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The governor of Arkansas wants to implement a work requirement for the state Medicaid program



Little Rock, Arkansas – Sarah Huckabee Sanders, the governor of Arkansas, declared on Wednesday that the state will request a waiver from the federal government in order to implement a work requirement for the Medicaid program.

Sanders declared that the submitted proposal would make it necessary for applicants for the Medicaid program ARHOME to work, attend school, or volunteer.

According to her, the program now has over 300,000 participants, and adding a work requirement will “immediately address workforce challenges” in Arkansas.

“Arkansas is still too far behind in making sure that able-bodied citizens are working and we’ve got to get more people off the sidelines and in the game,” the governor said at a press conference.

People would be put on a “clearer path from government dependency to financial independence,” according to Sanders if this were to be implemented.

Around 18,000 persons lost their coverage as a result of Arkansas becoming the first state to implement work requirements for the program in June 2018. Adults between the ages of 30 and 49 were expected to work 20 hours per week, participate in “community involvement” activities, or obtain an exemption.

The majority of those who had their Medicaid coverage in Arkansas revoked were able to get it back after a federal judge rejected the requirement in 2019 along with a similar effort in Kentucky.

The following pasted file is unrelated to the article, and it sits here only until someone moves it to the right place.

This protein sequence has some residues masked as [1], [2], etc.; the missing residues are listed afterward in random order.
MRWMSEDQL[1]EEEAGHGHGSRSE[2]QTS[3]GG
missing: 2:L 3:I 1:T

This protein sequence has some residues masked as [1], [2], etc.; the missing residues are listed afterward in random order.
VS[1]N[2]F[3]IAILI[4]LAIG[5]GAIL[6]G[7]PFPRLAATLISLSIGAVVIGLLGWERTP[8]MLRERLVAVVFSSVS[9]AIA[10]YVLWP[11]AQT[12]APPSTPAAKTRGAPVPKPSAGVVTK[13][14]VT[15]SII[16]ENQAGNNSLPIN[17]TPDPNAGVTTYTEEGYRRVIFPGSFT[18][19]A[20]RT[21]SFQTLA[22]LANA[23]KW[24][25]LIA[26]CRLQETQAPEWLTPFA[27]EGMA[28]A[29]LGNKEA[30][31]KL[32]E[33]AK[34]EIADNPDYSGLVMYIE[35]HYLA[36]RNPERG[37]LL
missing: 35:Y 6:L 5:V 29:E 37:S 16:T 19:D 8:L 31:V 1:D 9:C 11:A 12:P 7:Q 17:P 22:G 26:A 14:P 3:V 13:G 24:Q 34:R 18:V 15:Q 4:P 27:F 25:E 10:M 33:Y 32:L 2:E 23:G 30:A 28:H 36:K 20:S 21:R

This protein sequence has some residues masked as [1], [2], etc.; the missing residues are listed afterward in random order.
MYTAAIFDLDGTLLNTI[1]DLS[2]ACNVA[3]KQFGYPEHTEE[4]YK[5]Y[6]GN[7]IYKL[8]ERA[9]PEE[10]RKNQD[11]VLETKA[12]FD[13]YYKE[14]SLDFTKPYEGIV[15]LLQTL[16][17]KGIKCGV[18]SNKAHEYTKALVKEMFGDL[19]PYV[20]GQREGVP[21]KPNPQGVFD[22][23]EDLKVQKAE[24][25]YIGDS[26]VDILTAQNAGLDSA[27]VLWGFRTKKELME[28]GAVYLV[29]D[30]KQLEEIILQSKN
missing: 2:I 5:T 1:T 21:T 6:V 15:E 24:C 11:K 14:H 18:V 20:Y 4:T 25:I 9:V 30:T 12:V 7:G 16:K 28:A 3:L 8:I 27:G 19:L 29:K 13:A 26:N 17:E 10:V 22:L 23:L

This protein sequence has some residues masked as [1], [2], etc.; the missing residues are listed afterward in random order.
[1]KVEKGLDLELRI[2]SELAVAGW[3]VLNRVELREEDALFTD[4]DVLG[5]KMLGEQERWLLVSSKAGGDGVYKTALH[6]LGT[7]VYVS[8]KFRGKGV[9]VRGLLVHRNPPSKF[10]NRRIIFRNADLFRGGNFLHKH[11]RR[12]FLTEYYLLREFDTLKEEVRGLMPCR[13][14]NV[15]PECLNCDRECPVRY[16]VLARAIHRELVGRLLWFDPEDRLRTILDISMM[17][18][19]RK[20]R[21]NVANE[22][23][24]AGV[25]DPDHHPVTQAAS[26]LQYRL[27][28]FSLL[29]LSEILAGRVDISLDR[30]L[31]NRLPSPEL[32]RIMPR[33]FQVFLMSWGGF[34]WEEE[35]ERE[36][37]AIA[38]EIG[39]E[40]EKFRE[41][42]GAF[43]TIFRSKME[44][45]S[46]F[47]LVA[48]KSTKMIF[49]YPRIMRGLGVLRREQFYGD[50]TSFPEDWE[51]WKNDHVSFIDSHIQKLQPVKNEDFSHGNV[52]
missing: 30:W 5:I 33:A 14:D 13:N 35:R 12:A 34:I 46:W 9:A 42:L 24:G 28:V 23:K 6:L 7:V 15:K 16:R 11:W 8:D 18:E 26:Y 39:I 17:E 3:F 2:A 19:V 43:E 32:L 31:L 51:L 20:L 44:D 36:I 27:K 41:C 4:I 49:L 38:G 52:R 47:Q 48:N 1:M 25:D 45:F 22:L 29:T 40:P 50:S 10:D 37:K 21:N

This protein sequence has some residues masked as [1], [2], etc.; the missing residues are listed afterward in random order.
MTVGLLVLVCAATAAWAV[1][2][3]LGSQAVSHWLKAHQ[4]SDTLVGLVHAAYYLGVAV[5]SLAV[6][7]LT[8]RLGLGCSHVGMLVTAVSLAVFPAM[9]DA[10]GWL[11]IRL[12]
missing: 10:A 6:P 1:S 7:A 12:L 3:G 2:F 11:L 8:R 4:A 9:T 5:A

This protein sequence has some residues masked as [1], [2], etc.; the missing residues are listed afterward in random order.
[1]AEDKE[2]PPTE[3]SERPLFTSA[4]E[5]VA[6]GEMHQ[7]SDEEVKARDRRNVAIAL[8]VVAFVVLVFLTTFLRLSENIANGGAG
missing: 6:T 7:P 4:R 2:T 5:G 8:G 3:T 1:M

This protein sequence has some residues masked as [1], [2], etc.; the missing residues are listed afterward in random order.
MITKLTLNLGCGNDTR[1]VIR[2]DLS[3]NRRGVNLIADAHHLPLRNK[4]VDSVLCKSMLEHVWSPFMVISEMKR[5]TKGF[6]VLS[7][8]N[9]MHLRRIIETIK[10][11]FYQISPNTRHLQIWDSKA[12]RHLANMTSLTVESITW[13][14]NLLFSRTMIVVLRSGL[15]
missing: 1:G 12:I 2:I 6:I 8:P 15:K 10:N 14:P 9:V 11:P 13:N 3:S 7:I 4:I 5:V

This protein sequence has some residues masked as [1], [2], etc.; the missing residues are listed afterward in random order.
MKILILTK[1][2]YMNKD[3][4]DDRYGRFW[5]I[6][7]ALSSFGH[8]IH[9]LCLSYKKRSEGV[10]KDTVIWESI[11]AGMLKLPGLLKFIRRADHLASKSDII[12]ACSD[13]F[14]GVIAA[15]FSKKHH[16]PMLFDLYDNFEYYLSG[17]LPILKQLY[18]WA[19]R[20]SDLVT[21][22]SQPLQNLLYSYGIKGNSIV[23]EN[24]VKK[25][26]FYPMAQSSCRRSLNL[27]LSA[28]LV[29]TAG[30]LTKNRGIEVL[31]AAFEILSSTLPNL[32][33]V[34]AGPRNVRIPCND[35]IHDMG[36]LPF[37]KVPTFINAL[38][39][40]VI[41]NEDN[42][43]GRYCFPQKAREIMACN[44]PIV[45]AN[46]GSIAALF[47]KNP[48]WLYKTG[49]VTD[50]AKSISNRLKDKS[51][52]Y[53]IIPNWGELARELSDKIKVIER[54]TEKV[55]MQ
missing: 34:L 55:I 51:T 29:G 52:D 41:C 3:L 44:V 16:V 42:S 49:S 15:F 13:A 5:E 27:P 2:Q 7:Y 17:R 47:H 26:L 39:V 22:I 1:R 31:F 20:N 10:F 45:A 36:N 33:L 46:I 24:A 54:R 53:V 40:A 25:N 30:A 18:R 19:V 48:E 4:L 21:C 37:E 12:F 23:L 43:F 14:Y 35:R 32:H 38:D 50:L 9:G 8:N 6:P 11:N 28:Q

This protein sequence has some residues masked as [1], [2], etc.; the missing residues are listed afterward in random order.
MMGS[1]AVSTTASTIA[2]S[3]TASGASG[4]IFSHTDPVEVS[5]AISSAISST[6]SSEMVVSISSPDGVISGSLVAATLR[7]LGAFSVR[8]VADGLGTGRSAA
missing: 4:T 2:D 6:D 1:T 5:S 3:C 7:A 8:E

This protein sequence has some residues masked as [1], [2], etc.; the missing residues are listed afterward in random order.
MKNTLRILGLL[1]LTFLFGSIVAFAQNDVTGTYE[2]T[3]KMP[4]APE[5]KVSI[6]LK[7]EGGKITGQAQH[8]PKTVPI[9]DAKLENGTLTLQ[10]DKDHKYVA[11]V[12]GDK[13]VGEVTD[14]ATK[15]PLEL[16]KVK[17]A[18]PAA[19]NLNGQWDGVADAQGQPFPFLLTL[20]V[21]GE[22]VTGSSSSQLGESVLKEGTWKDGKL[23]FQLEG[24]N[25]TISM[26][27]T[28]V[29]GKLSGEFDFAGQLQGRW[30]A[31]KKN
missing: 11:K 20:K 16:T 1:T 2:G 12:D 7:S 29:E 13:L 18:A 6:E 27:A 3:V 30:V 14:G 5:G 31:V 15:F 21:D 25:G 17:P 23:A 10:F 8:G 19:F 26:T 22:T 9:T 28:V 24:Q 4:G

According to Harvard University studies, those who lost their insurance suffered more financial insecurity, with about half of them having “serious problems paying off medical debt.”

Secretary of Human Services for Arkansas, Kristi Putnam, assisted Kentucky in implementing a work requirement for its Medicaid program.

The governor claimed that because those who don’t take part in the program resort to “fee-for-service” coverage, this requirement will be different from the 2018 job requirement.

“When able-bodied adults don’t work, volunteer, or go to school they aren’t just a burden on the taxpayer, they’re also being denied a chance to achieve independence from the welfare system,” Sanders said. “With today’s change, we can break that vicious cycle.”

Putnam announced that the state would publish a proposed adjustment to the Medicaid waiver on April 23 for 30 days of public discussion. On June 1, Arkansas intends to submit the amendment.

In January 2024, the proposed modification is anticipated to take effect.

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